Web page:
Let me suggest a few sample questions that might be part of such an examination. Here is a prototype of a ten-question exam -- including a few short essay questions and some multiple-choice items. Let's call it the CAT -- or Congressional Achievement Test. We would start the examination of the elected members of Congress with some relatively easy questions in order to get their confidence up and then move them to slightly more advanced questions, as might be true on the SAT exams. Here, by way of illustration, are 10 questions that might appear on such an examination:

1) In a brief paragraph, please describe the major results of the Supreme Court's decision in the case of Dred Scott v. Sandford.

2) In what way did the Court in Roe v. Wade attempt to balance the needs of individuals and State interests?

3) In a short paragraph, describe why discrimination against women and African Americans are not treated the same under the Constitution.

4) Describe the Court's major finding in New York Times, Co. v. Sullivan. Do you think the Court made the correct decision? If not, why?

5) Privacy rights are not explicitly described in the Constitution. How were issues of privacy involved in Griswald v. State of Connecticut?

Now please answer a few multiple-choice questions about American history and about science and technology by circling the correct answer in each question.

6. Nanotechnology is the development and use of devises

a. that are on the same size scale as atoms and molecules.
b. that are deployed in Outer Space.
c. that operate at extremely cold temperatures.
d. in the computerized world of virtual reality.

7. Science and Technology

a. The words "science" and "technology" are interchangeable.
b. Technology encompasses all machines and devices created by humans; science is the study of technology.
c. Science is the study of nature; technology is the application of science.
d. Science is a logical methodology by which to study a subject; technology is the study of nature.

8. Human races

a. The genetic differences between human races is significantly greater than genetic difference between individuals of the same race.
b. The genetic difference between human races is about the same as the differences between individuals of the same race.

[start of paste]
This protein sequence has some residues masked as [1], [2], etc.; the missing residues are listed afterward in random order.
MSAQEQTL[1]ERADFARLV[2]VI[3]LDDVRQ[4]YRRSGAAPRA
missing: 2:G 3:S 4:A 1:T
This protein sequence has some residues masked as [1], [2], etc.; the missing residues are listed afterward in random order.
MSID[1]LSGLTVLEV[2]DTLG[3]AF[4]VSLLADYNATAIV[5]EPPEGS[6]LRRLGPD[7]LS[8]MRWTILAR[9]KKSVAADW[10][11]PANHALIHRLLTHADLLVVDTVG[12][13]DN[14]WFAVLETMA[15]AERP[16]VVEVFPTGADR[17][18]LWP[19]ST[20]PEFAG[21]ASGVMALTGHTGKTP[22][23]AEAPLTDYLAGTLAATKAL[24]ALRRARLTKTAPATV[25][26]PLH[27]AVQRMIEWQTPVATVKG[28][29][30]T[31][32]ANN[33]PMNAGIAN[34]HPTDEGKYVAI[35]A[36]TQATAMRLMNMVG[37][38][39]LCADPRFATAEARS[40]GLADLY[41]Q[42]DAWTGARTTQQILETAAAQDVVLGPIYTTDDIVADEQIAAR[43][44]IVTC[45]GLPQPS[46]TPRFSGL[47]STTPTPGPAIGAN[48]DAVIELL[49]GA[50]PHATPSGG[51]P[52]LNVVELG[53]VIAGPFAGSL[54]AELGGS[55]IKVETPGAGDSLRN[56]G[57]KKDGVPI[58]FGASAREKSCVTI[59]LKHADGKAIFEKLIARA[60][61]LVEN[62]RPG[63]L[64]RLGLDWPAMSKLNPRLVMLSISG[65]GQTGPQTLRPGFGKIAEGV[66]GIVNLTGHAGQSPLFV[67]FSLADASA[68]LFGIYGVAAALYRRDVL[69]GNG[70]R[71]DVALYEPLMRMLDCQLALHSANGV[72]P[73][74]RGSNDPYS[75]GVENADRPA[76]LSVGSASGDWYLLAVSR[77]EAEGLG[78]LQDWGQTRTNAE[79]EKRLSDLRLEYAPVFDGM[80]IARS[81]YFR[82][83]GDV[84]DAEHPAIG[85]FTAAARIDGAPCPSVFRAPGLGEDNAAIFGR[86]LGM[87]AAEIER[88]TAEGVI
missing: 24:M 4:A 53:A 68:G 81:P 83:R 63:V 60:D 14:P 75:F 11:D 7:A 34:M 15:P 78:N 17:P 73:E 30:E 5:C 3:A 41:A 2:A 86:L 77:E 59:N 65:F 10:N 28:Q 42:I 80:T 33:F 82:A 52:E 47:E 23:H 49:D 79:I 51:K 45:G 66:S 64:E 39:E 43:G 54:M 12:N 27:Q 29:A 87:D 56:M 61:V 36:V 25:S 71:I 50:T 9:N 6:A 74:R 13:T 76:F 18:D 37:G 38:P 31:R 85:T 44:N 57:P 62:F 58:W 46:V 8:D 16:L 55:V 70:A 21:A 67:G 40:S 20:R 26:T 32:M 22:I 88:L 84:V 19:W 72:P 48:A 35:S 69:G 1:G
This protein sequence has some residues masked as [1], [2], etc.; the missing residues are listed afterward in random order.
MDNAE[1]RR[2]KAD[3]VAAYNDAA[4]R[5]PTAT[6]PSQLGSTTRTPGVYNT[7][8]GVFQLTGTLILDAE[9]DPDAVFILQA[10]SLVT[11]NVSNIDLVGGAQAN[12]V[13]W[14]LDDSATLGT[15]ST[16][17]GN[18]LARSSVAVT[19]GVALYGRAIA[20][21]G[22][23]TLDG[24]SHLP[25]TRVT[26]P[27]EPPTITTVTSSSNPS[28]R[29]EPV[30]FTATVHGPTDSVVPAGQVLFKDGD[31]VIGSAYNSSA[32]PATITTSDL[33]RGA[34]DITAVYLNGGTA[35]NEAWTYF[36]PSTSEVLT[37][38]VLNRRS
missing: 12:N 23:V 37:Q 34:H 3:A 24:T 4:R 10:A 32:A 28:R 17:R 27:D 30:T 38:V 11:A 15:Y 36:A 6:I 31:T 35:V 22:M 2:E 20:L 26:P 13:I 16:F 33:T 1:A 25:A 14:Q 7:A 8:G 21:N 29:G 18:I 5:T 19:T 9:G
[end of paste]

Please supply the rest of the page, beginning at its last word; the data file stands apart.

c. The genetic difference between human races is significantly less than genetic difference between individuals of the same race.
d. There are no genetic differences at all between different human 6.

9. What was the primary goal of President Abraham Lincoln's post-Civil War policy?

a. establishing military districts in the South
b. extending land ownership to African American men
c. restoring Southern representation in Congress
d. arresting military leaders

10. All of the following concerns were addressed during the "Hundred Days" of the New Deal EXCEPT

a. banking regulation
b. unemployment relief
c. agricultural adjustment
d. homeowner mortgage support
e. court restructuring

These are intentionally not especially difficult questions. In fact, they can be found in the 10th grade New York State American History Regents Examination, in the high school U. S. History Advanced Placement examination, and a few, admittedly, in my mind. But if members of Congress are going to hold inquiries into the accountability of everything from universities to the banking business, don't you think it is time that we citizens begin to build some level of confidence that those who are holding the Congressional hearings and making the laws that affect us are actually minimally competent at something other than getting elected?

1U.S Constitution, Article. I, Section. 2.: "Representatives and direct Taxes shall be apportioned among the several States which may be included within this Union, according to their respective Numbers, which shall be determined by adding to the whole Number of free Persons, including those bound to Service for a Term of Years, and excluding Indians not taxed, three fifths of all other Persons."

* Jonathan R. Cole's latest book is: The Great American University: Its Rise to Preeminence, Its Indispensable National Role, Why It Must Be Protected (Public Affairs, 2010). He is the John Mitchell Mason Professor at Columbia University and was its provost and dean of faculties from 1989-2003.